On a Harsh Scottish Isle, Sheep Trade Strong Immunity for Lots of Lambs

By Andrew Moseman | October 30, 2010 5:44 pm

Soay_eweThe snowy, wind-blown Scottish archipelago of St. Kilda may be inhospitable, but because it is inhospitable,  it is an ideal natural laboratory. The last people left this place behind nearly a century ago, but the sheep stayed. And the in absence of human interference in their breeding, the sheep of St. Kilda have shown scientists something peculiar.

It has to do with the relationship between the immune system and reproduction. Andrea Graham and colleagues have studied the islands’ Soay sheep for years and years, and found the average lifespan of the ewes to be about 6 years. However, there’s great variation in there: Some lived just a few years, and some as many as 15.

The short-lived ewes had lower concentrations of antibodies than the longer-lived ones, which suggested why their lives were so short. But why was natural selection not weeding them out? Dr. Graham said the researchers found this to be a puzzle: “What are all these sheep doing with low antibody concentrations?” [The New York Times]

It’s a good question. If you just looked at the conditions on St. Kilda, you’d think that weaker sheep eventually would be wiped out.

The Soay sheep may not have any natural predators, but they do have the elements to contend with: a lack of food, brutal weather that can kill off half the population at a time and parasitic worms that live inside their bodies and suppress their immune systems. [MSNBC]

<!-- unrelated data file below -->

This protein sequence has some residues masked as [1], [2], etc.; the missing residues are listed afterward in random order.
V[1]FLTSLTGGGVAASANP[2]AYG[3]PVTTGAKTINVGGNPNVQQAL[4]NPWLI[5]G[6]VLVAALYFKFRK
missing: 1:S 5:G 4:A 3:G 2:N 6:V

The answer, they found, was that the sheep with the weakest immune systems were the most fertile, reproducing like crazy during their short lives. Meanwhile, the sheep with strong immunity had less reproductive success, but they also lived a lot longer, so the reproduction stats just about even out. Therefore the archipelago hosts a population where neither the strong immunity/weak fertility sheep nor the weak immunity/strong fertility sheep have died out.

Graham’s study is out in Science.

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Image: Wikimedia Commons

CATEGORIZED UNDER: Living World
  • megan

    What’s so surprising? It happens in all animal populations. Shorter lived with strong natural predators/disease, survive by breeding like crazy. Live longer and hardy defenses have lower birthrates. Humanity is no different, and being liberal/conservative/pro-anti abortion baby loving PC doesn’t change facts. Places where humans are poor, struggle and starving and dying like rats, respond with cultures and behavior to have lots of babies/sons to survive or help survive. Rich populations with means to defend (better food, medicine, jobs) reduce their breeding naturally, create logic/ideology to spend more time raising healthy few and having longterm success rates. It’s when the old survival biological response continues into a more surplus successful environment that things get imbalanced.

  • fatkid

    Megan, you are soo hot. You mentioned sons, but with women cycling together when in a group, it just takes one son to replentish the whole tribe. One very weary son..

  • peter beater

    fatkid, i like you because im fat as well and i would like to be that weary son and carry on because when i lay my head to reast i want to be sure to get poon tang. also im going to call on godwins law and say didnt hitler try something like this when he tried to create a “master” race?

  • Darius

    Lol 3 posts and goodwin prevails.

  • Dante The Canadian

    Megan,

    Good conclusion and very well thought out. Many different species have the same response. Seems natural to me too.

  • John

    This is a little different that what Megan discusses where we behave differently in different environments. In this case the environment is the same but nature came up with two solutions.

  • http://forums.cheapstuff.com/member.php?11049-coachoutlet3lud Johnson Guecho

    stunning techniques you’ve provided above. This has been quite

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